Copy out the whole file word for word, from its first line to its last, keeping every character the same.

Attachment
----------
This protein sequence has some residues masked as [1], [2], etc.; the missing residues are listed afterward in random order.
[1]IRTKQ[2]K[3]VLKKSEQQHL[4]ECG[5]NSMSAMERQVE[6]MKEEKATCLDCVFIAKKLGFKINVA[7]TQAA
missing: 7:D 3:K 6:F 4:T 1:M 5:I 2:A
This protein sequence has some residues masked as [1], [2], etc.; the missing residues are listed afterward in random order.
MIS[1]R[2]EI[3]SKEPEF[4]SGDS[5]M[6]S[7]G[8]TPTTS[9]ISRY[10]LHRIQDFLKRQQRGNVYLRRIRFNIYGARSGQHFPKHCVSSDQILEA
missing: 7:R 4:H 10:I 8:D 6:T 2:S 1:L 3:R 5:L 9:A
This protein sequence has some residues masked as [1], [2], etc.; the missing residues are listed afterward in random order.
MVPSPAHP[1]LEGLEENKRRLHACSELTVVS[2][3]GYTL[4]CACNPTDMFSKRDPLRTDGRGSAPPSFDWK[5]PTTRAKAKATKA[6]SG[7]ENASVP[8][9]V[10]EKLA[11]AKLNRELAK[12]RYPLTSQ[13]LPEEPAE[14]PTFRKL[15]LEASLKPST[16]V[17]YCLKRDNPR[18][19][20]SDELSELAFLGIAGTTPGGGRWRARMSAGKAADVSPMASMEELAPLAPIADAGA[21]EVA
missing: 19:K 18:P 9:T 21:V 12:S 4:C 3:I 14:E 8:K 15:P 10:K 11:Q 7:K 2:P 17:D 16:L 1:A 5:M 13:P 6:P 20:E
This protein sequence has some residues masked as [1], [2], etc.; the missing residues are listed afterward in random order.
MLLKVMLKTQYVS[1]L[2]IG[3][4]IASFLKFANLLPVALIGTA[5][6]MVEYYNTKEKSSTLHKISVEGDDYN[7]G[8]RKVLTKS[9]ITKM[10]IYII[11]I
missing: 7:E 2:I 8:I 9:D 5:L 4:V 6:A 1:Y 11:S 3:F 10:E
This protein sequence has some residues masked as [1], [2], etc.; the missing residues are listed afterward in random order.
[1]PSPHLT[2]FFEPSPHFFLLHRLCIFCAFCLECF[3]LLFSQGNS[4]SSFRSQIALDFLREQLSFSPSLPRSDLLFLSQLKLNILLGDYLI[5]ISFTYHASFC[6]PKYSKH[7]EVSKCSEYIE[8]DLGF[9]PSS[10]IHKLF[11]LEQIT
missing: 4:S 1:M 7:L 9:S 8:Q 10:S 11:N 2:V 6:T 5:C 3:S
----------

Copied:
This protein sequence has some residues masked as [1], [2], etc.; the missing residues are listed afterward in random order.
[1]IRTKQ[2]K[3]VLKKSEQQHL[4]ECG[5]NSMSAMERQVE[6]MKEEKATCLDCVFIAKKLGFKINVA[7]TQAA
missing: 7:D 3:K 6:F 4:T 1:M 5:I 2:A
This protein sequence has some residues masked as [1], [2], etc.; the missing residues are listed afterward in random order.
MIS[1]R[2]EI[3]SKEPEF[4]SGDS[5]M[6]S[7]G[8]TPTTS[9]ISRY[10]LHRIQDFLKRQQRGNVYLRRIRFNIYGARSGQHFPKHCVSSDQILEA
missing: 7:R 4:H 10:I 8:D 6:T 2:S 1:L 3:R 5:L 9:A
This protein sequence has some residues masked as [1], [2], etc.; the missing residues are listed afterward in random order.
MVPSPAHP[1]LEGLEENKRRLHACSELTVVS[2][3]GYTL[4]CACNPTDMFSKRDPLRTDGRGSAPPSFDWK[5]PTTRAKAKATKA[6]SG[7]ENASVP[8][9]V[10]EKLA[11]AKLNRELAK[12]RYPLTSQ[13]LPEEPAE[14]PTFRKL[15]LEASLKPST[16]V[17]YCLKRDNPR[18][19][20]SDELSELAFLGIAGTTPGGGRWRARMSAGKAADVSPMASMEELAPLAPIADAGA[21]EVA
missing: 19:K 18:P 9:T 21:V 12:S 4:C 3:I 14:E 8:K 15:P 10:K 11:Q 7:K 2:P 17:D 16:L 1:A 5:M 13:P 6:P 20:E
This protein sequence has some residues masked as [1], [2], etc.; the missing residues are listed afterward in random order.
MLLKVMLKTQYVS[1]L[2]IG[3][4]IASFLKFANLLPVALIGTA[5][6]MVEYYNTKEKSSTLHKISVEGDDYN[7]G[8]RKVLTKS[9]ITKM[10]IYII[11]I
missing: 7:E 2:I 8:I 9:D 5:L 4:V 6:A 1:Y 11:S 3:F 10:E
This protein sequence has some residues masked as [1], [2], etc.; the missing residues are listed afterward in random order.
[1]PSPHLT[2]FFEPSPHFFLLHRLCIFCAFCLECF[3]LLFSQGNS[4]SSFRSQIALDFLREQLSFSPSLPRSDLLFLSQLKLNILLGDYLI[5]ISFTYHASFC[6]PKYSKH[7]EVSKCSEYIE[8]DLGF[9]PSS[10]IHKLF[11]LEQIT
missing: 4:S 1:M 7:L 9:S 8:Q 10:S 11:N 2:V 6:T 5:C 3:S